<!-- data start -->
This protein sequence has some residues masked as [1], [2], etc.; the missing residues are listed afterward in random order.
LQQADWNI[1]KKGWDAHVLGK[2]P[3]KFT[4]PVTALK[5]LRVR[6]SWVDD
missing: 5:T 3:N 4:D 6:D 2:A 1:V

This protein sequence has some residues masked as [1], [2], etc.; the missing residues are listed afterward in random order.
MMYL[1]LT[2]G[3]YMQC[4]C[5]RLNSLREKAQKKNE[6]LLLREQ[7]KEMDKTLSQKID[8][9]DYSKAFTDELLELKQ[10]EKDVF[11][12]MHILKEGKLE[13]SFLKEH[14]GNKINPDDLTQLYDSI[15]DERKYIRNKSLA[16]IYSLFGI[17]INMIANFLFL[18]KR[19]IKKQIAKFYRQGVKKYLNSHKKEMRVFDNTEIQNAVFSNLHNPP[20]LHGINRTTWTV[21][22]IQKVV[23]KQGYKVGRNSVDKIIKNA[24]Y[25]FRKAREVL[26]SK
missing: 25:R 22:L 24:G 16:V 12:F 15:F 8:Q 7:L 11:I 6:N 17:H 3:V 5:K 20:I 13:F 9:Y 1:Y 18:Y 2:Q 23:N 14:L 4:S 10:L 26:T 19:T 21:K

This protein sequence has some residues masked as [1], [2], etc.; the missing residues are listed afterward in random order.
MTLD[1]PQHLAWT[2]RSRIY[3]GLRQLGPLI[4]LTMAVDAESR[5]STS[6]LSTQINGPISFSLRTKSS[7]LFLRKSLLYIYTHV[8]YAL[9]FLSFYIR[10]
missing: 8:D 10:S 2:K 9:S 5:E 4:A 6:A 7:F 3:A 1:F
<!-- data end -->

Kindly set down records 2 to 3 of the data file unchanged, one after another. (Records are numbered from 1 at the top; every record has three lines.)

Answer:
This protein sequence has some residues masked as [1], [2], etc.; the missing residues are listed afterward in random order.
MMYL[1]LT[2]G[3]YMQC[4]C[5]RLNSLREKAQKKNE[6]LLLREQ[7]KEMDKTLSQKID[8][9]DYSKAFTDELLELKQ[10]EKDVF[11][12]MHILKEGKLE[13]SFLKEH[14]GNKINPDDLTQLYDSI[15]DERKYIRNKSLA[16]IYSLFGI[17]INMIANFLFL[18]KR[19]IKKQIAKFYRQGVKKYLNSHKKEMRVFDNTEIQNAVFSNLHNPP[20]LHGINRTTWTV[21][22]IQKVV[23]KQGYKVGRNSVDKIIKNA[24]Y[25]FRKAREVL[26]SK
missing: 25:R 22:L 24:G 16:V 12:F 15:F 8:Q 7:L 11:I 6:N 17:H 3:V 5:K 20:I 13:F 9:Y 1:Y 18:Y 2:Q 23:N 14:L 4:S 10:L 26:T 19:T 21:K

This protein sequence has some residues masked as [1], [2], etc.; the missing residues are listed afterward in random order.
MTLD[1]PQHLAWT[2]RSRIY[3]GLRQLGPLI[4]LTMAVDAESR[5]STS[6]LSTQINGPISFSLRTKSS[7]LFLRKSLLYIYTHV[8]YAL[9]FLSFYIR[10]
missing: 8:D 10:S 2:K 9:S 5:E 4:A 6:A 7:F 3:A 1:F